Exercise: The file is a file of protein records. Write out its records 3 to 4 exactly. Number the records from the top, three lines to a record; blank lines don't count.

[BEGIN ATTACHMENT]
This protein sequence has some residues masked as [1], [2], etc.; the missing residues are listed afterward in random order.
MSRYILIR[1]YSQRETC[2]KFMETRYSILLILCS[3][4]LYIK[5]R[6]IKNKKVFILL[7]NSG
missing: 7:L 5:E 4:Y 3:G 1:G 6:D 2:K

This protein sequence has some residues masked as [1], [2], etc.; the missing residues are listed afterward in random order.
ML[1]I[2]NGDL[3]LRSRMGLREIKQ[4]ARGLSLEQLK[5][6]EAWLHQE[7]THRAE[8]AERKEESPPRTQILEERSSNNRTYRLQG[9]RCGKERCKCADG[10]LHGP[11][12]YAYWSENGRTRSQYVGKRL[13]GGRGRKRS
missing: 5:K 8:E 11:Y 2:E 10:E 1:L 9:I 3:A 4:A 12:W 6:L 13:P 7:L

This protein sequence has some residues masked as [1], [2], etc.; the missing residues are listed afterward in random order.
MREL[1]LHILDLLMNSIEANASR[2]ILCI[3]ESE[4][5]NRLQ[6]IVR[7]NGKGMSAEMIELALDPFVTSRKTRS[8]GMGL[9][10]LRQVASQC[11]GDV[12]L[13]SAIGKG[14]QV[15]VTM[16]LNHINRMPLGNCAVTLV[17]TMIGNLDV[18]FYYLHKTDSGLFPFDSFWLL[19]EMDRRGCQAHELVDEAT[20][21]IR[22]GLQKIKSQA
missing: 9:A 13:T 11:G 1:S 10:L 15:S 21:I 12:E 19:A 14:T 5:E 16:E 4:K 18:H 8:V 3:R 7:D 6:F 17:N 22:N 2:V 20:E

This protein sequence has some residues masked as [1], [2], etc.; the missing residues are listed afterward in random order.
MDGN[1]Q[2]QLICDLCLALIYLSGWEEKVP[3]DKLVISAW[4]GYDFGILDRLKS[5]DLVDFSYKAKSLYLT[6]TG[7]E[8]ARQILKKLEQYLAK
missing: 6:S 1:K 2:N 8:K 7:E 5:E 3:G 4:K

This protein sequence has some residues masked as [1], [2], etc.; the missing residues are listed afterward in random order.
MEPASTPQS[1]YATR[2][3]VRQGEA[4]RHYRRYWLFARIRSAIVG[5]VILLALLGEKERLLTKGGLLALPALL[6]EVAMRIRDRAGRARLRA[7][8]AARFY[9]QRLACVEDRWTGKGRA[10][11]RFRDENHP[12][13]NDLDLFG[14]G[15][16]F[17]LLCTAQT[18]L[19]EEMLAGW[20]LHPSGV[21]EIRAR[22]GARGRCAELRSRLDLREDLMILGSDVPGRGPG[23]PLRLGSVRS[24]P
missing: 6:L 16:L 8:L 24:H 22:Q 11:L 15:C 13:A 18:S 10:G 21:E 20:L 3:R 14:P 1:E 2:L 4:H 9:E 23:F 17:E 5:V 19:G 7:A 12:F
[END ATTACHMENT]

This protein sequence has some residues masked as [1], [2], etc.; the missing residues are listed afterward in random order.
MREL[1]LHILDLLMNSIEANASR[2]ILCI[3]ESE[4][5]NRLQ[6]IVR[7]NGKGMSAEMIELALDPFVTSRKTRS[8]GMGL[9][10]LRQVASQC[11]GDV[12]L[13]SAIGKG[14]QV[15]VTM[16]LNHINRMPLGNCAVTLV[17]TMIGNLDV[18]FYYLHKTDSGLFPFDSFWLL[19]EMDRRGCQAHELVDEAT[20][21]IR[22]GLQKIKSQA
missing: 9:A 13:T 11:G 1:S 10:L 15:S 21:I 12:E 19:A 14:T 5:E 16:E 4:K 18:H 8:V 3:R 7:D 6:F 17:N 22:N 2:V 20:E

This protein sequence has some residues masked as [1], [2], etc.; the missing residues are listed afterward in random order.
MDGN[1]Q[2]QLICDLCLALIYLSGWEEKVP[3]DKLVISAW[4]GYDFGILDRLKS[5]DLVDFSYKAKSLYLT[6]TG[7]E[8]ARQILKKLEQYLAK
missing: 6:S 1:K 2:N 8:K 7:E 5:E 3:G 4:K